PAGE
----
Rush Becomes Second Musical Act To Demand That Rush Limbaugh Stops Using Their Music
It's been a bad week for controversial radio talk show host Rush Limbaugh. Following offensive comments he made after Georgetown law student Sandra Fluke's testimony before Congress, more than 35 companies have pulled their advertising from his syndicated radio show. Earlier in the week, Peter Gabriel demanded that his songs not be used by Limbaugh, and now Rush has joined Gabriel.
After learning that the perpetually controversial Limbaugh played his namesake's 'The Spirit of Radio' while demanding to see tapes of Fluke having sex, the attorney for the Canadian band, Robert Farmer, has sent a cease-and-desist letter to Limbaugh's show.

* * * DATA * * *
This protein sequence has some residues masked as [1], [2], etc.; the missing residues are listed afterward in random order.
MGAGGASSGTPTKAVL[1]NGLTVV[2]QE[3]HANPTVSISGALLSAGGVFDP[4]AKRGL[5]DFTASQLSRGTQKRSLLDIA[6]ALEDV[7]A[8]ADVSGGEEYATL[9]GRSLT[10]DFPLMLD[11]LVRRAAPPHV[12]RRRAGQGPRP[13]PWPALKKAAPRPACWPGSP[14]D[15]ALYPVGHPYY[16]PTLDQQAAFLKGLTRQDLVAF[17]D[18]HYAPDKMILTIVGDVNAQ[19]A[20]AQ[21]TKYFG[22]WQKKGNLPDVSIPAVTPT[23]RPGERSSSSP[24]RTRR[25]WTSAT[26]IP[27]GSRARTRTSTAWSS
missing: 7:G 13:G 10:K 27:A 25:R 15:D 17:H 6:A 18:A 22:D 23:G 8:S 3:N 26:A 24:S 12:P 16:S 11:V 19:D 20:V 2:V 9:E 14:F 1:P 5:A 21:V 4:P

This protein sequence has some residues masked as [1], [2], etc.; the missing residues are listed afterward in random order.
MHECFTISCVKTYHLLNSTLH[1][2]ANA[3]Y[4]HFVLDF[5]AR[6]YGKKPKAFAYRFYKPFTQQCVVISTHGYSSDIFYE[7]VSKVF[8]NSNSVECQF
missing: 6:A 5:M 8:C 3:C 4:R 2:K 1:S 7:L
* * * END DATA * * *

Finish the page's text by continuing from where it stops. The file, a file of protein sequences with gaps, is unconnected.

The letter declares the show to be "essentially a political broadcast" which, according to Farmer, is an "infringement of Rush’s copyrights and trademarks. The public performance of Rush’s music is not licensed for political purposes and any such use is in breach of public performance licenses and constitutes copyright infringement. "
This is not the first time Limbaugh's use of music has gotten him in trouble. In 1999, Chrissie Hynde complained about his use of the Pretenders hit, 'My City Was Gone' as his theme song. However, Hynde allowed Limbaugh to play the song in exchange for a $100,000 donation to People for the Ethical Treatment of Animals and vocal support against chemical testing on animals.